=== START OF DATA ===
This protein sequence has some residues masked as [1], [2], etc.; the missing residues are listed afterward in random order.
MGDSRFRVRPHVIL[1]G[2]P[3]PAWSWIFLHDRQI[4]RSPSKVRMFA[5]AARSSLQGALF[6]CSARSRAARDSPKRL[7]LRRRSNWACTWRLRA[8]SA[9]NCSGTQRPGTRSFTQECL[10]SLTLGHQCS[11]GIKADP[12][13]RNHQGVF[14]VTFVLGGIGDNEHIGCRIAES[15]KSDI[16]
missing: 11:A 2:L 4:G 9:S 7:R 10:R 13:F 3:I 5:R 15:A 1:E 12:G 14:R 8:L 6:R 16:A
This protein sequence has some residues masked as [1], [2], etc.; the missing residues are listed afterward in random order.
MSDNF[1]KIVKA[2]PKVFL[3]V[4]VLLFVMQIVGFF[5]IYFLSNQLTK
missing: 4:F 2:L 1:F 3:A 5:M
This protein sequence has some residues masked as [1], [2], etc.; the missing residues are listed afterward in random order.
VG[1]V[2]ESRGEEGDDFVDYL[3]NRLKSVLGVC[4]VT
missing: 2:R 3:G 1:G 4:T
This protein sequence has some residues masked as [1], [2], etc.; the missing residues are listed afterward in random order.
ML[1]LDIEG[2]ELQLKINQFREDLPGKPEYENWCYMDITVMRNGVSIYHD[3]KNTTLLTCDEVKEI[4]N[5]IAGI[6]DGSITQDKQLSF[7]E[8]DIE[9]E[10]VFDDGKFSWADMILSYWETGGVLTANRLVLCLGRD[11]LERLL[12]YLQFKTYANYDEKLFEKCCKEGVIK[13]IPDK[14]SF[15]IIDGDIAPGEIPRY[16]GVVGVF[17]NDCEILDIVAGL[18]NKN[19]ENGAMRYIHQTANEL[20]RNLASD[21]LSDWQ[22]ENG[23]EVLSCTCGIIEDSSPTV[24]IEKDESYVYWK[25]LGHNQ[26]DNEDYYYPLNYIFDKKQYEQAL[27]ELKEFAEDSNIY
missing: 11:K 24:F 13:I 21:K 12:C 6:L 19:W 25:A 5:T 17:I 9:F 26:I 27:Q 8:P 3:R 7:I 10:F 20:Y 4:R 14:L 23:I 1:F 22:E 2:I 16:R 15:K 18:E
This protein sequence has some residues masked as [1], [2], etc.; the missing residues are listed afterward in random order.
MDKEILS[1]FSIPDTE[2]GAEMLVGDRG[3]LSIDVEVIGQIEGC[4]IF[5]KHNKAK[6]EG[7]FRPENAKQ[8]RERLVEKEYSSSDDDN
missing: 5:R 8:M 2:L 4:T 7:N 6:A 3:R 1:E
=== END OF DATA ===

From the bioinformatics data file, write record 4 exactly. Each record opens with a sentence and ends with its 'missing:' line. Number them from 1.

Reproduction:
This protein sequence has some residues masked as [1], [2], etc.; the missing residues are listed afterward in random order.
ML[1]LDIEG[2]ELQLKINQFREDLPGKPEYENWCYMDITVMRNGVSIYHD[3]KNTTLLTCDEVKEI[4]N[5]IAGI[6]DGSITQDKQLSF[7]E[8]DIE[9]E[10]VFDDGKFSWADMILSYWETGGVLTANRLVLCLGRD[11]LERLL[12]YLQFKTYANYDEKLFEKCCKEGVIK[13]IPDK[14]SF[15]IIDGDIAPGEIPRY[16]GVVGVF[17]NDCEILDIVAGL[18]NKN[19]ENGAMRYIHQTANEL[20]RNLASD[21]LSDWQ[22]ENG[23]EVLSCTCGIIEDSSPTV[24]IEKDESYVYWK[25]LGHNQ[26]DNEDYYYPLNYIFDKKQYEQAL[27]ELKEFAEDSNIY
missing: 11:K 24:F 13:I 21:K 12:C 6:L 19:W 25:A 5:T 17:I 9:F 26:I 27:Q 8:P 3:R 7:I 10:F 20:Y 4:R 14:L 23:I 1:F 22:E 2:I 16:R 15:K 18:E